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Weather Service confirms tornadoes struck Williamson County overnight

Texas conservatives launch next fight on religious liberty


Highlights

About a dozen bills seek to protect religious practice by people and businesses.

Opponents say the bills seek to enable discrimination.

Conservative Republican senators and representatives Wednesday unveiled a dozen bills designed to protect religious practice, including efforts to allow Christians to opt out of serving gay couples if same-sex marriage violates their beliefs.

Unlike the 2015 session, when efforts to approve broad constitutional amendments to protect religious practice fell far short, the bills filed thus far focus on specific issues and were the result of a concerted effort to “make sure that religious liberty bills are at the forefront this session,” said state Rep. Matt Krause, R-Fort Worth.

“Religious liberties are the bedrock of what our state and our country were built on, and we want to make sure we are protecting those, preserving those and advancing those liberties as much as possible,” Krause said during a Capitol news conference.

Many of the bills have already attracted spirited opposition from critics who say they would authorize state-sanctioned discrimination.

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“Religious liberty protections allow us to worship freely and to be vocal about what our religious beliefs are,” said Chuck Smith with Equality Texas. “But religious liberty does not allow me to exempt myself from laws or allow me to use my religious beliefs against other people. That’s discrimination, that’s not religious liberty.”

“There’s no discrimination here,” Krause said. “We’re just trying to open it up to where people can continue to work and do what they love to do in the way that they want to do it.”

One of the farthest reaching proposals, known as the First Amendment Defense Act, would not permit state or local governments to penalize people for acting on religious beliefs opposing gay marriage.

“This will free up people to run their businesses in ways they believe,” said Krause, author of House Bill 1923. An identical version was filed by state Sen. Bryan Hughes, R-Mineola, as Senate Bill 893.

House Bill 1813 by state Rep. Dan Flynn, R-Canton, would allow county clerks, justices of the peace or judges to decline to issue marriage licenses based on religious beliefs, as long as another official can be found to perform the duties — even if located in another county. If an applicant is sent out of county, documents can be sent electronically, the bill says.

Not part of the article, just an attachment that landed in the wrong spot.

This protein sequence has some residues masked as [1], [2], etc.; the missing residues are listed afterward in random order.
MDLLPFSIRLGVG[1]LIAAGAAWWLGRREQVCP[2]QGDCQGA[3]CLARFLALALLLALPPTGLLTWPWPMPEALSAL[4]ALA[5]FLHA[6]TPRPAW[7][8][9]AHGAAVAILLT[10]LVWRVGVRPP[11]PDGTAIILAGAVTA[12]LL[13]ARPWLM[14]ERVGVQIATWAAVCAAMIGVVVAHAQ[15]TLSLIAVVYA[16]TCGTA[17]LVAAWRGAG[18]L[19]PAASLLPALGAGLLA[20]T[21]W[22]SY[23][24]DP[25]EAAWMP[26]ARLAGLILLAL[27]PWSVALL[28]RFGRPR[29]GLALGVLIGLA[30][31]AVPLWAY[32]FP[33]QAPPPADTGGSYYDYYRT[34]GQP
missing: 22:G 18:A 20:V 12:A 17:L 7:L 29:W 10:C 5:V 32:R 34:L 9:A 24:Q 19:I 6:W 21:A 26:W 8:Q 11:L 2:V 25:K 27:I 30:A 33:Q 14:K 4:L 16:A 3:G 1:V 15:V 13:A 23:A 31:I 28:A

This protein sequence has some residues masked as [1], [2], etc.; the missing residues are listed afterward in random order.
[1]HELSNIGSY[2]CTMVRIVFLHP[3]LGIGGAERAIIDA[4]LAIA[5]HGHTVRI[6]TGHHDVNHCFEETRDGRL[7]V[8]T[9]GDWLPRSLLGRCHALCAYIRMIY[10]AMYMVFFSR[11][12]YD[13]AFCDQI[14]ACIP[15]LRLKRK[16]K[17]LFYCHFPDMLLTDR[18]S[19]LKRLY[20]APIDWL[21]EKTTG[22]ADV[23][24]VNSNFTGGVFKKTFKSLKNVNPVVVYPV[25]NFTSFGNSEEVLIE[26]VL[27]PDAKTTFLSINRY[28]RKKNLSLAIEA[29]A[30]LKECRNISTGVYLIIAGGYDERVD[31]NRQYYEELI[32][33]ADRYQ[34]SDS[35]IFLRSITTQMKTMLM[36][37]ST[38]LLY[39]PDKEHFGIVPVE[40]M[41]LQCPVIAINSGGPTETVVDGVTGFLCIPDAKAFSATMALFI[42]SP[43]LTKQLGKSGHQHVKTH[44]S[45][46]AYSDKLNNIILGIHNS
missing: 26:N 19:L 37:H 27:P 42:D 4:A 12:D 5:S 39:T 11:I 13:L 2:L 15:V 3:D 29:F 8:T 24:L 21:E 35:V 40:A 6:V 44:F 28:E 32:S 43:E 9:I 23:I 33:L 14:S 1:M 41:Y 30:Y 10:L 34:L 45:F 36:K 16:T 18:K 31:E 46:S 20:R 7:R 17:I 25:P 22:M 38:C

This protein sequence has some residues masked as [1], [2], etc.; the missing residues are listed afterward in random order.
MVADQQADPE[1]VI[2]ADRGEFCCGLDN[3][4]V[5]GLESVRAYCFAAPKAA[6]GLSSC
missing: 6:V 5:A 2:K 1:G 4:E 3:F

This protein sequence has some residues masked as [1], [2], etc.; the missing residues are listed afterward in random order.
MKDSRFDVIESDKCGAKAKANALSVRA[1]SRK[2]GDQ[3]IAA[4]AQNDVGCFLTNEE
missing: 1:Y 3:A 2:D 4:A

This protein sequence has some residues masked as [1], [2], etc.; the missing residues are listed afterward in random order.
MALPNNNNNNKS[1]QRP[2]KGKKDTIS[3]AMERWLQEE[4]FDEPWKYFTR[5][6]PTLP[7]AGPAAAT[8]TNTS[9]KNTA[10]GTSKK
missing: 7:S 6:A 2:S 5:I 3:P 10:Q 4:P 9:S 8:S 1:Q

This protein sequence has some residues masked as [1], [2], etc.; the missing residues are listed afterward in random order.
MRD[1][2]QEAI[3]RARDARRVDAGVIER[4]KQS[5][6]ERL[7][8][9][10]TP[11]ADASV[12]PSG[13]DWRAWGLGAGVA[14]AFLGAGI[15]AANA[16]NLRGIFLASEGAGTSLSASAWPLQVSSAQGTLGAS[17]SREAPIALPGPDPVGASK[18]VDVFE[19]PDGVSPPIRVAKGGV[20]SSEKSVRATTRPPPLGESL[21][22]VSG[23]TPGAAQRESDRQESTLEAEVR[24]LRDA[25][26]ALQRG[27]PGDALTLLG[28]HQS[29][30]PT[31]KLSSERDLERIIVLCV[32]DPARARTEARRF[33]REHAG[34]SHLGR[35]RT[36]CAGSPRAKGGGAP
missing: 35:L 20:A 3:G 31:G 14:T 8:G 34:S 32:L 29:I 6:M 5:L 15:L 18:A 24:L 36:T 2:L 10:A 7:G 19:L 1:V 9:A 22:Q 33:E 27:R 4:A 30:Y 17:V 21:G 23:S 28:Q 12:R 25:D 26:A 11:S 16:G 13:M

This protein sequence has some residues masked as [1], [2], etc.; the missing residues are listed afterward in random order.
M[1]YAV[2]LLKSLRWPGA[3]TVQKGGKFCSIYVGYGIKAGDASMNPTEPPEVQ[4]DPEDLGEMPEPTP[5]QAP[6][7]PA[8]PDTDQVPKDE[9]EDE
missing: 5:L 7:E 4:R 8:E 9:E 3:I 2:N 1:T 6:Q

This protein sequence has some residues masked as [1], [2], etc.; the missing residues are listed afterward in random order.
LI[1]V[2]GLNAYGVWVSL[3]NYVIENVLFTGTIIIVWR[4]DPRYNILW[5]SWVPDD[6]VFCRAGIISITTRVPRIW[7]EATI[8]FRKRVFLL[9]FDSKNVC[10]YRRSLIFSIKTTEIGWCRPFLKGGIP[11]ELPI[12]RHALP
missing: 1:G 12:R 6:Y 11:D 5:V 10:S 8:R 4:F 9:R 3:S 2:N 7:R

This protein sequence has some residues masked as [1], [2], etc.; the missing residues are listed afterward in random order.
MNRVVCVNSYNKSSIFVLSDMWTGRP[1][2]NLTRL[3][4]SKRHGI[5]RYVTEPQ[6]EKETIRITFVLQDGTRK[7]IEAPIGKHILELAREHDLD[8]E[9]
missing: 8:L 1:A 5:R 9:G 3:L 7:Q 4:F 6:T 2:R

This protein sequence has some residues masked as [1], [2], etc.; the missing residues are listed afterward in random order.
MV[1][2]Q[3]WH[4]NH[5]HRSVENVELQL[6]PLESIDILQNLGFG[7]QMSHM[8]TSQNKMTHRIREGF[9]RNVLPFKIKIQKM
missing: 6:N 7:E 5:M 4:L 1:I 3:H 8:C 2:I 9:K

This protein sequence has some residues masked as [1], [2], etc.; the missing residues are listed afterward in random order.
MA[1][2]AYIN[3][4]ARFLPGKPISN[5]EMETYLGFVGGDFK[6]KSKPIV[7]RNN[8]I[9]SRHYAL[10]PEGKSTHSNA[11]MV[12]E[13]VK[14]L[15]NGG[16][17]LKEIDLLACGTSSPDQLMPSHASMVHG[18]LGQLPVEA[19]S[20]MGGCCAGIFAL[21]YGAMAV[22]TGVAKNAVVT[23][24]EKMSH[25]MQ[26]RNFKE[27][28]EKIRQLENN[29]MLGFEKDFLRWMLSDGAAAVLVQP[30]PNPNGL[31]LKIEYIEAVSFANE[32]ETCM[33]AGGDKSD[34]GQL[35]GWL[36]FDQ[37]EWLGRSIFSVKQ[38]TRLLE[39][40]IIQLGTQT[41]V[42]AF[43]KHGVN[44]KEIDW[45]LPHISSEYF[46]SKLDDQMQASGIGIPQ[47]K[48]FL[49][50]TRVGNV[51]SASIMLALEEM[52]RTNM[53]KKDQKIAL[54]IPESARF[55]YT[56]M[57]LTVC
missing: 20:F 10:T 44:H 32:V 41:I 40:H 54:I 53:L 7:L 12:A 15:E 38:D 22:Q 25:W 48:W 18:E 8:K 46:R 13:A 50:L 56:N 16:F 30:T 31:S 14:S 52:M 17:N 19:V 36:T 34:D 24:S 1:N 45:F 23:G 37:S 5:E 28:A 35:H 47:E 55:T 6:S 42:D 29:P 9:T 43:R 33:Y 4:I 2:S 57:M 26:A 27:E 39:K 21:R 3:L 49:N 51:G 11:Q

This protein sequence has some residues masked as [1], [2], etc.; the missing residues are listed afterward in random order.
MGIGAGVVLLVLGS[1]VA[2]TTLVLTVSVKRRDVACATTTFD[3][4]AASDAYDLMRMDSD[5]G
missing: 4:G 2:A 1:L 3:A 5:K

Identical legislation was filed by state Sen. Brian Birdwell, R-Granbury, as Senate Bill 522.

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Angela Smith, the owner of a Hill Country bed and breakfast, told reporters that she does not advertise her property for weddings because her Christian faith would not allow her to book a same-sex ceremony. Her property is losing income, she said, adding that businesses and individuals need additional protection from government retribution for following their faith.

But Kathy Miller with the liberal group Texas Freedom Network said such notions violate the spirit of religious liberty.

“They propose to radically redefine a fundamental principle in order to discriminate and cause harm — and to disobey laws that apply to everyone — simply because they disagree with them,” she said.

Other bills discussed Wednesday included:

House Bill 1805 by state Rep. Scott Sanford, R-McKinney, would allow faith-based child-welfare and foster-care organizations to place children in homes that meet their religious standards, such as homes led by opposite-sex couples. Without the protection, Texas could lose organizations that provide much-needed help within the child-welfare system, Sanford said.

House Bill 522 by state Rep. Mike Schofield, R-Houston, would fix a law that unintentionally allowed homeowners associations to crack down on religious displays unless they were attached to the door or made of association-approved materials.

House Bill 421 by state Rep. Matt Rinaldi, R-Farmers Branch, would exempt volunteers who provide security at churches or synagogues from having to acquire occupational guard licenses.



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